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Genomics in Society: Rights and Responsibilities

Status: 
Past
Competition: 
Competition I
Sector: 
Health
Genome Centre(s):
Génome Québec
Project Leader(s):
Bartha Maria Knoppers (Université de Montréal)
GE3LS: 
Yes
Fiscal Year Project Launched: 
2001-2002
Project Description: 

This is a stand-alone GE3LS project.

Knowledge from the Human Genome project promises huge benefits for society. Examples include diagnosis and treatment of human diseases, and the development of better food sources. But history has taught us that new technologies can be a two-edged sword, and we must think very carefully about how to apply them. The safety and benefits of genetically modified plants and how to carry out human stem-cell research are two recent examples of controversy about the use of biological technology. Canada needs to involve both experts and the general public in the discussion about how to utilize genomic knowledge.

Our research program son ways to collect, control, protect and use information that comes from the Human Genome project. We use this information to develop ethical, legal, and social approaches to genomic research. We suggest ways in which governments and scientists can use responsible research practices and policies when dealing with humans,animal or plants. Our results will help governments make policies that promote the safe applications of genomic research in the full knowledge of public opinion.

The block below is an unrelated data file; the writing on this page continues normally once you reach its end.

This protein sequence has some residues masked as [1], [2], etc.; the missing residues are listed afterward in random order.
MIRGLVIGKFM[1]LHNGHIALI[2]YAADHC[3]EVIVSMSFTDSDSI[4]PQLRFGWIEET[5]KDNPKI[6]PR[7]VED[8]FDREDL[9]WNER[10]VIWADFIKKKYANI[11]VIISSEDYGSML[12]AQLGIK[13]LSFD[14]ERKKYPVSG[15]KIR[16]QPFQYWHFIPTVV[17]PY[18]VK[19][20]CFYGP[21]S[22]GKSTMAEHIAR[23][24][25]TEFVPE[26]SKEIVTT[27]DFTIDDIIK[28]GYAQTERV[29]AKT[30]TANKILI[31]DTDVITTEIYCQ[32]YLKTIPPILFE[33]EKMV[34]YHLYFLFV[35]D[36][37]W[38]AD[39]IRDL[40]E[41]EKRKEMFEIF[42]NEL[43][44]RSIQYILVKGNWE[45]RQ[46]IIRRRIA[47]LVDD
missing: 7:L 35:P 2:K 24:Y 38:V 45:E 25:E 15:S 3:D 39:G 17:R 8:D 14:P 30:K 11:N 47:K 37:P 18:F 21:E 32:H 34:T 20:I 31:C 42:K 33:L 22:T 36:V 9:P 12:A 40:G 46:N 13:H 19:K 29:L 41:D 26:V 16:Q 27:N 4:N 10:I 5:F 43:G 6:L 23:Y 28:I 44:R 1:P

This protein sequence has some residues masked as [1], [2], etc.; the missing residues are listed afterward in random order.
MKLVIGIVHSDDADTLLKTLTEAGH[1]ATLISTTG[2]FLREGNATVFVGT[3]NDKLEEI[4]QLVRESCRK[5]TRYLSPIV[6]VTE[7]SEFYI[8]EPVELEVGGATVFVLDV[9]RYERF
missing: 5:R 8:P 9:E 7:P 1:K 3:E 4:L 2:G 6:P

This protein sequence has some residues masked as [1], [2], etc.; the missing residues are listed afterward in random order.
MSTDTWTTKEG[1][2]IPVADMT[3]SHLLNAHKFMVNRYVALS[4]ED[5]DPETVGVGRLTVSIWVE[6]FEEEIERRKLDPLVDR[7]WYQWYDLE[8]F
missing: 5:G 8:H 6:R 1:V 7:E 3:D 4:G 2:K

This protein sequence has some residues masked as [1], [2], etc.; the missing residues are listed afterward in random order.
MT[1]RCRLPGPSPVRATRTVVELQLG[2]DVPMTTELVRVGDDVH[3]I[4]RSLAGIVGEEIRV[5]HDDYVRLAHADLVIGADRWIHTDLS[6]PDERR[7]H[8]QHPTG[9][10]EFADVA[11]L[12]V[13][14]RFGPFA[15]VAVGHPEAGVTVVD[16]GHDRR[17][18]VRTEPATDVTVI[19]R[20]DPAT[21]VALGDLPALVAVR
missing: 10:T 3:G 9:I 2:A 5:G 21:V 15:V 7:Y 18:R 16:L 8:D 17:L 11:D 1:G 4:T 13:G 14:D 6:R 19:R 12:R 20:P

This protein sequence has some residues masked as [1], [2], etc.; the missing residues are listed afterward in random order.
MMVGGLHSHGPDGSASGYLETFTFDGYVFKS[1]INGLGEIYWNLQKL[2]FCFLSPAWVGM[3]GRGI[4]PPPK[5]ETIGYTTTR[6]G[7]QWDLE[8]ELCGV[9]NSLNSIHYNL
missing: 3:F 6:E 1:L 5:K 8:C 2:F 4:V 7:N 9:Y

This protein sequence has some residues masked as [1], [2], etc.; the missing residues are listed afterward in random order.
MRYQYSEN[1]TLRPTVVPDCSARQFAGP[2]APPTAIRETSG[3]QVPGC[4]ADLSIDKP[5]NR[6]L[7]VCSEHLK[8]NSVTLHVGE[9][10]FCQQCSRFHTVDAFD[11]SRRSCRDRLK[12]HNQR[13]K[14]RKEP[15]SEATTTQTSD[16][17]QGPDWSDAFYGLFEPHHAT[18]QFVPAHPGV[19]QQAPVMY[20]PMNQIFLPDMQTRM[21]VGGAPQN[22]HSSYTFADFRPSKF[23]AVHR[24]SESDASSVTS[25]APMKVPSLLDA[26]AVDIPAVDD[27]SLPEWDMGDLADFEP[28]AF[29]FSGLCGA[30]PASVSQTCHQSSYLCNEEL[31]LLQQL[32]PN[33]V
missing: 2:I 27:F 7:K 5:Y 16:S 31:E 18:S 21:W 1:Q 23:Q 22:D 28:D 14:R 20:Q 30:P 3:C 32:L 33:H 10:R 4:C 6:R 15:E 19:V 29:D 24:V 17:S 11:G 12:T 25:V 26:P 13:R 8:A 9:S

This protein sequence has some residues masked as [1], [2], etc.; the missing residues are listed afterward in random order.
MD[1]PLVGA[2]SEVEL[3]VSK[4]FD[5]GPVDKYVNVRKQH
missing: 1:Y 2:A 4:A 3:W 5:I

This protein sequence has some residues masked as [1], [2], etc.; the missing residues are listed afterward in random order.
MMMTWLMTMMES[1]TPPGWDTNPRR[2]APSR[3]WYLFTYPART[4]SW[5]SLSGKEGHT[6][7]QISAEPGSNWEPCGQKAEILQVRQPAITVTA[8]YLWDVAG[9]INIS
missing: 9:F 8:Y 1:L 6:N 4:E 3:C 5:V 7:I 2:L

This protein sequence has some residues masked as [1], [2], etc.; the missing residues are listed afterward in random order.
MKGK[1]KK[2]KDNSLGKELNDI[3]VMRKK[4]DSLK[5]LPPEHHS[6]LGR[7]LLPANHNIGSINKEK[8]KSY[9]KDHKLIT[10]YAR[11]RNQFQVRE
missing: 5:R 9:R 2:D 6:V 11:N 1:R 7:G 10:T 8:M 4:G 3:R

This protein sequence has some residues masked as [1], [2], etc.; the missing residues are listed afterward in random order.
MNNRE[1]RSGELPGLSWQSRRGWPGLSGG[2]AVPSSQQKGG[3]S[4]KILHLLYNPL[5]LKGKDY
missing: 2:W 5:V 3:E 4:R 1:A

Our studies included the following: How do genomic researchers create and use the information stored in human DNA databases? What are the responsibilities of genomic researchers and other professionals to maintain the confidentiality of genomic information? What aspects of human genome research are important to the general public? What are the rights and ethics in experiments with transgenic animals? Throughout the course of our research we promoted dialogue between scientists and the general public. 

Outcomes: 
  • Studies of public attitudes concerning the applications of genetic and genomic research, policy recommendations to government, and the creation of tools to improve communications between scientists and the general public.
  • Number of research personnel employed by the project: 15
  • Number of peer reviewed publications published: 47 plus 10 books, 17 book chapters, 38 invited presentations, and 10 awards.
  • Number of public outreach events held: 46